What is Participle Phrase
A participle is an adjective that is formed from a verb. There are two types of participles in grammar: present participle and past participle. A participle phrase is a phrase that contains a participle and its objects, complements, and/or modifiers. Since participle is an adjective, the participle phrase also functions as an adjective.
A participle phrase always begins with the participle; the participle can be a past participle or present participle. It is very easy to distinguish the difference between past and present participles. Present participles always end in –ing whereas regular past participles end in –ed. The ending of irregular past participles, however, varies according to different words.
Shivering violently, the child came out of the water. – Present participle
Surrounded by mosquitoes, I wished I had stayed at home. – Past participle
It is important to note that participle phrases give a clearer meaning when they are close to the noun or pronoun they modify. Nevertheless, they can be used at the beginning, end and middle of the sentence.
Examples of Participle Phrases
Given below are some more examples of participial phrases.
Marinated overnight in garlic and spice mixture, the chicken was ready to be baked.
The cat, chasing the rat, climbed to the roof of the house.
He wiped his tears, removing his glasses.
The girl wearing the white dress is my cousin.
Jacques, worried about his family’s safety, paced the room.
Children interested in joining the choir are requested to meet the Music teacher.
The old house, destroyed by the fire, was never rebuilt.
The student obtaining the highest marks will receive a special gift.
You must have observed from these examples that participle phrases can go at the beginning, end and the middle of a sentence. You may also note that some participles are set off by commas while some are not. We’ll discuss the use of commas in the following section.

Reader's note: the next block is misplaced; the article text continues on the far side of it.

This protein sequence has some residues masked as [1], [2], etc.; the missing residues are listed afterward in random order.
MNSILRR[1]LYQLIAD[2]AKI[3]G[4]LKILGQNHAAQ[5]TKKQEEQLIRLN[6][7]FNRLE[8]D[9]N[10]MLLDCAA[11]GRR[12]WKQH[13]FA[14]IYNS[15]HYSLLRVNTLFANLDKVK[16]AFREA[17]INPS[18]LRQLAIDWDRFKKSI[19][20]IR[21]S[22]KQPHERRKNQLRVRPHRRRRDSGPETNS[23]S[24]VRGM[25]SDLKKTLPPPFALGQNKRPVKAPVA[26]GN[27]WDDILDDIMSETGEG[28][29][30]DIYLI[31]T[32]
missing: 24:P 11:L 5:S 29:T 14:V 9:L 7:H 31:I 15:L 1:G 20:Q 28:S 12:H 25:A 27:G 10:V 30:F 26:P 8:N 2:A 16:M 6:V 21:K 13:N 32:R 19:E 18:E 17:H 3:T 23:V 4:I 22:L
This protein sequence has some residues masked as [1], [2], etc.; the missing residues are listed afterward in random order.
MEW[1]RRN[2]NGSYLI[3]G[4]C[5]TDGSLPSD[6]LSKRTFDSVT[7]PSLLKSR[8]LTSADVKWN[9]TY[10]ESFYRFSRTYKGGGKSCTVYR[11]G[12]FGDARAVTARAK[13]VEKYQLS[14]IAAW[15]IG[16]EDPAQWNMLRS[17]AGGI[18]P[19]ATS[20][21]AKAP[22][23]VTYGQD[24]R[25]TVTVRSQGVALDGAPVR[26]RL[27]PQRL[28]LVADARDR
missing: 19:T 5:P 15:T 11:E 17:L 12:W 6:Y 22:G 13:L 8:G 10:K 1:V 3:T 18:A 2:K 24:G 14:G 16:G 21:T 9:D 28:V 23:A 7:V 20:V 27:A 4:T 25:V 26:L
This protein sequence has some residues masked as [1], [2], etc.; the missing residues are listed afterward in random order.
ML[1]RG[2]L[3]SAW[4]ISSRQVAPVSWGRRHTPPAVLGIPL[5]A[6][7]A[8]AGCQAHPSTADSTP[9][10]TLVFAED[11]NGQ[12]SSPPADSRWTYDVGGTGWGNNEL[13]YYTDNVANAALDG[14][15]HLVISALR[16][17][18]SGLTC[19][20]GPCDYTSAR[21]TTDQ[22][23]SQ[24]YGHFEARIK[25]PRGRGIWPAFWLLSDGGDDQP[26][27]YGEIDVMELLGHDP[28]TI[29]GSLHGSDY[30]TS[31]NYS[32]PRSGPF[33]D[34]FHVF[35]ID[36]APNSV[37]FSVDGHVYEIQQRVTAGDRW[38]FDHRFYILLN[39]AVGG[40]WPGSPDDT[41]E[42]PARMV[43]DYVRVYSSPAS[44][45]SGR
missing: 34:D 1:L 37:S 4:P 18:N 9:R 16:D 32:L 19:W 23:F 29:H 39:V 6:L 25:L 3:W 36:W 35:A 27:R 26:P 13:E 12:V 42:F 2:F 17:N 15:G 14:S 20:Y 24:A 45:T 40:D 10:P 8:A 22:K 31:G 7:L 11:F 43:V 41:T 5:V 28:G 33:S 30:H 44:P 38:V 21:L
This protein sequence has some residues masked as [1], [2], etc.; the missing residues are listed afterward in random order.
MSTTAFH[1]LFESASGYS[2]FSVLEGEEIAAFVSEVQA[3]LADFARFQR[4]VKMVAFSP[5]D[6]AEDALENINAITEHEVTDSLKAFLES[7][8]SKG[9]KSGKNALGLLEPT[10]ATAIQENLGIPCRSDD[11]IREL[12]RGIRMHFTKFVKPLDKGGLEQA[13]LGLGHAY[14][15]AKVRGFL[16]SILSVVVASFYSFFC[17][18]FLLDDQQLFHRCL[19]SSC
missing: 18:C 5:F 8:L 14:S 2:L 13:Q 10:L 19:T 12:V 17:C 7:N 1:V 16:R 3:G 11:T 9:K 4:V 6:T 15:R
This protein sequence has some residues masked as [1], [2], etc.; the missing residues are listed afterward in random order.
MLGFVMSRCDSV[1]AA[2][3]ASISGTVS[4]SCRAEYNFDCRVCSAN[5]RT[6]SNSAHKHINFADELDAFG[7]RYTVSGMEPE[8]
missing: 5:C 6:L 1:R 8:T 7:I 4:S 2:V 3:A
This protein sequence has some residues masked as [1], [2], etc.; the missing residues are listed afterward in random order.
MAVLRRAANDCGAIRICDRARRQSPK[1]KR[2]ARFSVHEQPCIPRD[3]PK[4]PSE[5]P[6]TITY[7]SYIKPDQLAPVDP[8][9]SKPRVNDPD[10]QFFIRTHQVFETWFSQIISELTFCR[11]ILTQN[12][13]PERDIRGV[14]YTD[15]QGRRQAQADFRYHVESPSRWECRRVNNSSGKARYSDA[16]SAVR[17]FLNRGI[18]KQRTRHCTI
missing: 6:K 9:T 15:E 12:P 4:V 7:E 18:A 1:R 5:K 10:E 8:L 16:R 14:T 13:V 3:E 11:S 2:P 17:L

Punctuation with Participle Phrases
Participle phrases are often written with commas. In this section, we are discussing this use of commas.
If a participle phrase is at the beginning of a sentence, a comma should be placed at the end of the participle phrase.
Encouraged by the audience’s reaction, he continued his speech for another half an hour.
If the participle phrase is at the middle of the sentence, the phrase should be set off from the rest of the sentence by commas only if the phrase presents non-essential information.
Mary, worried about her son, called the police.
If the participle phrase is essential to the meaning of the sentence, commas should not be used.
The girl wearing the blue skirt is my sister.
If the participle phrase is at the end of the sentence, put a comma before the participle phrase. However, if the phrase directly follows the noun it modifies, commas should not be used.
I saw her walking along the beach.
I watched her carefully, troubled by her behavior.
Participle Phrase – Summary
- A participle phrase is a phrase that contains a participle and its objects, complements, and/or modifiers.
- A participle phrase acts as an adjective.
- Participles and participle phrases must be placed as close to the nouns or pronouns they modify.
- Use of commas depends on the position of the participle phrase and the type of information they present.